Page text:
A coworker was kind enough to loan me Joel on Software, a collection of writings by the guy who keeps a blog by the same name. If you're a developer, it makes for very interesting reading... if not, it makes for a very nice paperweight.
In one of the articles, Joel worries over the influx of web applications, since it means a departure from locally installed, rich client applications. He worries that too many developers are trying to webify everything, and it is going to lead to lower quality applications.
I'm of the opinion that the rich client app isn't really going anywhere anytime soon (and Microsoft is banking on this).. the tools the average joe uses to connect to the net are simply not secure enough or fast enough to do things like word processing with any degree of reliability, and people are always going to want certain things kept locally on their desktops. Joel may be correct in his generalization about developer mentality, but the market tends to weed out those things which just don't work very well.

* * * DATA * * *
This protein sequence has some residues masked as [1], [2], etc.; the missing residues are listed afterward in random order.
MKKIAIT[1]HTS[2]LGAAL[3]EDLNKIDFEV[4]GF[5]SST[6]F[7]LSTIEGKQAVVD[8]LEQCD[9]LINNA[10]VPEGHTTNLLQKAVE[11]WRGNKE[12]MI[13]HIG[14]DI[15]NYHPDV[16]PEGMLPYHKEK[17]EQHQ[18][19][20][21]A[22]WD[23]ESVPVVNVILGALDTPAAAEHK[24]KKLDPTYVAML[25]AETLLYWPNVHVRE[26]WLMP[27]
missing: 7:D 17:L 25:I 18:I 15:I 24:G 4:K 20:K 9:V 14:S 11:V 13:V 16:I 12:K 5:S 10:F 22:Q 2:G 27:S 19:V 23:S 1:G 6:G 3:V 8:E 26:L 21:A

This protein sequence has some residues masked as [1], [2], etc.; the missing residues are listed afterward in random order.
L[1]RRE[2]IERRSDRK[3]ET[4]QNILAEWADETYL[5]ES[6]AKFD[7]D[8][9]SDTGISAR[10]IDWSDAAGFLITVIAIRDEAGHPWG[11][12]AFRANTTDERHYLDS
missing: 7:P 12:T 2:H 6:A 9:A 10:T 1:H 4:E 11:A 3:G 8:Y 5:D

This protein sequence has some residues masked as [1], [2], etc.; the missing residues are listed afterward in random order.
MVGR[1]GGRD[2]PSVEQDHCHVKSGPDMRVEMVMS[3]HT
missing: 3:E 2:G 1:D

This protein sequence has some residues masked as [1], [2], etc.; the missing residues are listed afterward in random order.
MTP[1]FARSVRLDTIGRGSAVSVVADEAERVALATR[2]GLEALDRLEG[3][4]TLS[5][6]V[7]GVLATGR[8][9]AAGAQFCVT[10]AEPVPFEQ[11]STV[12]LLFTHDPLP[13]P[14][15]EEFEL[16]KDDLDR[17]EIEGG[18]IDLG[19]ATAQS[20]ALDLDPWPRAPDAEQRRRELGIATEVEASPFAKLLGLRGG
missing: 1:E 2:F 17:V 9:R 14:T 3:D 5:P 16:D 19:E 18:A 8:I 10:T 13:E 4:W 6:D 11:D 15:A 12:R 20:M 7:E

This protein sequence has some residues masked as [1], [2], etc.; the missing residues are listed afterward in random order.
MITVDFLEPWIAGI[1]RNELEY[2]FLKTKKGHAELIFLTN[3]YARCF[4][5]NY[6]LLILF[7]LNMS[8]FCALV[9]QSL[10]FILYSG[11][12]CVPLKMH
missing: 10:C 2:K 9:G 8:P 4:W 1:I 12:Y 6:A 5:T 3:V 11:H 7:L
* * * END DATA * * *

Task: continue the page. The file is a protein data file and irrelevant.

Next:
My top 3 favorite free web tools (not counting Blogger):
1) Gmail - If you're a business owner and need to have complex control over inbound and outbound email, this isn't going to work for you. But if you're the average email user, you absolutely cannot beat Gmail. The interface is exceedingly slick (like you'd expect from the clever folks at Google), and it completely changed the way I read and keep track of email. Gmail doesn't really do anything new: conversation threads, labels instead of folders... these are all things that have been done before. But they are all implemented so well that I abandoned by Yahoo account mere minutes after fooling with Gmail.
The common thread in all these apps is that they're simple. An application doesn't have to be fancy to be good... in fact, the best ones do one thing and do it exceedingly well. Gmail is by far the most complex and robust (every now and again I still learn a new keyboard shortcut), but in the end they're all cool because they're so darned simple.